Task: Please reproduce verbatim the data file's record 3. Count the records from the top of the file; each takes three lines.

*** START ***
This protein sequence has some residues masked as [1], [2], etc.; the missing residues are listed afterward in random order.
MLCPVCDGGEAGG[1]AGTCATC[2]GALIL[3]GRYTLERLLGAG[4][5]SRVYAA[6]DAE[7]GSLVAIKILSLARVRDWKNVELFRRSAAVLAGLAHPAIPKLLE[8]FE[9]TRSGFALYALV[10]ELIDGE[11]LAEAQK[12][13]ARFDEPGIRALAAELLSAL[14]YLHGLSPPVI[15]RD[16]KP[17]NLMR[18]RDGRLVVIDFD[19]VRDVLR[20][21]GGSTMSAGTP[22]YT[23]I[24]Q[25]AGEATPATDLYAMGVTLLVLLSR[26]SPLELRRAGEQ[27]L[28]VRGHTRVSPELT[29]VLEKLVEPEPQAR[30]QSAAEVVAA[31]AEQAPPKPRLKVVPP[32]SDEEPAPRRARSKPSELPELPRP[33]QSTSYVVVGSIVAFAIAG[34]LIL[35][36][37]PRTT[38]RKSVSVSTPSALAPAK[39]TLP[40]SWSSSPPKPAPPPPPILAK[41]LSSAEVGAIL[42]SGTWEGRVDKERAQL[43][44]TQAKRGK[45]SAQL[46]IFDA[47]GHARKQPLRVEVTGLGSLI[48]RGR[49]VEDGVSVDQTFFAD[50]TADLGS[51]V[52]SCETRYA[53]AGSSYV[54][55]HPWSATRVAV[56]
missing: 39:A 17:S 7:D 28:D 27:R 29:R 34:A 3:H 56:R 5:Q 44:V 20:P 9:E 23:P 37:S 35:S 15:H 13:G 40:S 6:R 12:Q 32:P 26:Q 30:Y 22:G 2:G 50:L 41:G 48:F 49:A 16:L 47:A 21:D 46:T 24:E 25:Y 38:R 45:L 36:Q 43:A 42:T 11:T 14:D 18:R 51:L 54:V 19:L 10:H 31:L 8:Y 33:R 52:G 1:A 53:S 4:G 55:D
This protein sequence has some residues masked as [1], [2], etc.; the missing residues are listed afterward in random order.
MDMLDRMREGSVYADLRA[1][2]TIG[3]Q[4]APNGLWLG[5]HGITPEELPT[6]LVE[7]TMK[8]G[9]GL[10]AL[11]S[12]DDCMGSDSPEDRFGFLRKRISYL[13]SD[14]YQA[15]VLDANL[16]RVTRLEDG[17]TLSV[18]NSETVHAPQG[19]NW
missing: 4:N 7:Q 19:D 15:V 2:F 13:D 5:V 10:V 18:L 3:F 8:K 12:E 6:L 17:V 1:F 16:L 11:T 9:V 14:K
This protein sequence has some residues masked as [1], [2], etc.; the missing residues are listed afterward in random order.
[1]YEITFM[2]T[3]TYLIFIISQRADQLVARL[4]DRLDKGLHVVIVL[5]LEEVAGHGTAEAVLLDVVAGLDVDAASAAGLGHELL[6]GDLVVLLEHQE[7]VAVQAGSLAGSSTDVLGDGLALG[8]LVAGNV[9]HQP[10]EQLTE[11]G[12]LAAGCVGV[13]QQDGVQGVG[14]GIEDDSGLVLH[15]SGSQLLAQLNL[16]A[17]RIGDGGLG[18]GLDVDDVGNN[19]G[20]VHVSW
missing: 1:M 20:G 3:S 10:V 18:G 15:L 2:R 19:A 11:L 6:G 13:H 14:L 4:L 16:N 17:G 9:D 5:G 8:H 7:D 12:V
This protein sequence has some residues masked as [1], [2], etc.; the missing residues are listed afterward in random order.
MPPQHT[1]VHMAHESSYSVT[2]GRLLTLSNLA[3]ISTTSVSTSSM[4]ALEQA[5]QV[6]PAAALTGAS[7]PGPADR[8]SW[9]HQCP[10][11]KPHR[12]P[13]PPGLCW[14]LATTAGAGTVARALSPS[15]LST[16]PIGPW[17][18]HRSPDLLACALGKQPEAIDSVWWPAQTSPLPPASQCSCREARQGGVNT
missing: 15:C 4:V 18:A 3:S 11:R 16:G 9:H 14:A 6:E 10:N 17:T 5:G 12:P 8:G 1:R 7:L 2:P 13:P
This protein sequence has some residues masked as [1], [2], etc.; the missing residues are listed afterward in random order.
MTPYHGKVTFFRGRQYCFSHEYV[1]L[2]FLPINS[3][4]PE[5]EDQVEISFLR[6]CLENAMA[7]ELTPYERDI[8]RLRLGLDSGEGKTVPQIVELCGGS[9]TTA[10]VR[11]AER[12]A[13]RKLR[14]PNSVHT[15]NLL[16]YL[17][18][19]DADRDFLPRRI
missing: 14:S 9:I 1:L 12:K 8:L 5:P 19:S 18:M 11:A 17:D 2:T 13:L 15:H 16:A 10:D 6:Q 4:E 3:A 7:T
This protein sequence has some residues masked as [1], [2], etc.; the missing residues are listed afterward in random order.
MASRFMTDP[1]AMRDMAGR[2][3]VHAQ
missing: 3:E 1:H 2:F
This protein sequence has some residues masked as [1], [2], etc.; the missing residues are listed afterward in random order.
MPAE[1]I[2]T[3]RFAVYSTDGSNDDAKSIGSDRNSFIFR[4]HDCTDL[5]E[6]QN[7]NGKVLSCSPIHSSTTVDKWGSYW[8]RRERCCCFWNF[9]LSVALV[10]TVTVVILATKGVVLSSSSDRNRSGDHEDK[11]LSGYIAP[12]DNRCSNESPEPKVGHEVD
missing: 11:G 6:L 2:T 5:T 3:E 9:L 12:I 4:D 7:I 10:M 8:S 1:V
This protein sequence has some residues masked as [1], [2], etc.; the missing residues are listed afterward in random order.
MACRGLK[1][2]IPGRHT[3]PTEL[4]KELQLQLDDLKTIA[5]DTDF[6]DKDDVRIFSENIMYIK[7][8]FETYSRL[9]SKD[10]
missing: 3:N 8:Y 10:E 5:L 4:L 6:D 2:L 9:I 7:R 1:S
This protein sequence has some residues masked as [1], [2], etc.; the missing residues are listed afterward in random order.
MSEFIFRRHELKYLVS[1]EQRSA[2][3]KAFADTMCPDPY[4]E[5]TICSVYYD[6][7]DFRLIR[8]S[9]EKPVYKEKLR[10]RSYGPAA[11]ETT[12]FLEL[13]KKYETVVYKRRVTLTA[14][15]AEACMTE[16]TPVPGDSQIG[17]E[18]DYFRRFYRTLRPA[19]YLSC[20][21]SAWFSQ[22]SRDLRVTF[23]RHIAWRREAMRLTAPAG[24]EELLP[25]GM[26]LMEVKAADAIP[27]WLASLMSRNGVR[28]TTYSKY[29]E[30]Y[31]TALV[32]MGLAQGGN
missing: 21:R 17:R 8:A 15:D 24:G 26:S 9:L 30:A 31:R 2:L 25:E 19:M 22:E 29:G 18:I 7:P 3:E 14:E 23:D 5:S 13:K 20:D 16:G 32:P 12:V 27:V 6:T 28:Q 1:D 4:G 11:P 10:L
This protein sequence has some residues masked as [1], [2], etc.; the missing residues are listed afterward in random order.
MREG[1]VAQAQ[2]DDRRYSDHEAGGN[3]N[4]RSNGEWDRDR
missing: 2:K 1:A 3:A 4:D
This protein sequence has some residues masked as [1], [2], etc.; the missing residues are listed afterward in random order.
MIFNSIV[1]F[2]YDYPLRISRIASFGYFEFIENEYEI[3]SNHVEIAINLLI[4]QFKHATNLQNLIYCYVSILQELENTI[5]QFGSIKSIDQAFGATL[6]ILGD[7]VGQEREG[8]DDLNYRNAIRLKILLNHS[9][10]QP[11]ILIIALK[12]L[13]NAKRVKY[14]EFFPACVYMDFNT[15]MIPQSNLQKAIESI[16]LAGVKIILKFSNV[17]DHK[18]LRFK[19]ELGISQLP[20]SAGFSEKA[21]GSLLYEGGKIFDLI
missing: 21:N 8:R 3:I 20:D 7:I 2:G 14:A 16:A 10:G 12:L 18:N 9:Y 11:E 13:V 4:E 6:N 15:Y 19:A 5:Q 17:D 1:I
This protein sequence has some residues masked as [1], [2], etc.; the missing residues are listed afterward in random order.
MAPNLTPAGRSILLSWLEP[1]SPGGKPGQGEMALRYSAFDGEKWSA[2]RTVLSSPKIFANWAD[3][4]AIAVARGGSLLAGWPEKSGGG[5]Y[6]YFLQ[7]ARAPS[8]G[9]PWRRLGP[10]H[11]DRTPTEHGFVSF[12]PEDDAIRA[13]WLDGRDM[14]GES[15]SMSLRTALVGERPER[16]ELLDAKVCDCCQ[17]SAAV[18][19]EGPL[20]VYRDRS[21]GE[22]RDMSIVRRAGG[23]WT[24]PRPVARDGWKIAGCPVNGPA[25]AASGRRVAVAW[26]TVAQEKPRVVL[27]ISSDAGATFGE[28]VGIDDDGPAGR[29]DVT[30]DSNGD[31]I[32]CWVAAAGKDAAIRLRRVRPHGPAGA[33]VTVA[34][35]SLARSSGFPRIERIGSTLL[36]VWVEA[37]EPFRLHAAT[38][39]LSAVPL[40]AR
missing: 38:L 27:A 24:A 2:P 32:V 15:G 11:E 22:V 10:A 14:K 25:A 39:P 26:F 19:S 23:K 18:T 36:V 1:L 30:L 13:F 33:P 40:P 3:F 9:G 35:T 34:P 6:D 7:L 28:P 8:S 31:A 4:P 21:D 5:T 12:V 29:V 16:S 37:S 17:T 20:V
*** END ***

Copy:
This protein sequence has some residues masked as [1], [2], etc.; the missing residues are listed afterward in random order.
[1]YEITFM[2]T[3]TYLIFIISQRADQLVARL[4]DRLDKGLHVVIVL[5]LEEVAGHGTAEAVLLDVVAGLDVDAASAAGLGHELL[6]GDLVVLLEHQE[7]VAVQAGSLAGSSTDVLGDGLALG[8]LVAGNV[9]HQP[10]EQLTE[11]G[12]LAAGCVGV[13]QQDGVQGVG[14]GIEDDSGLVLH[15]SGSQLLAQLNL[16]A[17]RIGDGGLG[18]GLDVDDVGNN[19]G[20]VHVSW
missing: 1:M 20:G 3:S 10:V 18:G 15:L 2:R 19:A 11:L 6:G 13:H 14:L 4:L 16:N 17:G 9:D 5:G 8:H 7:D 12:V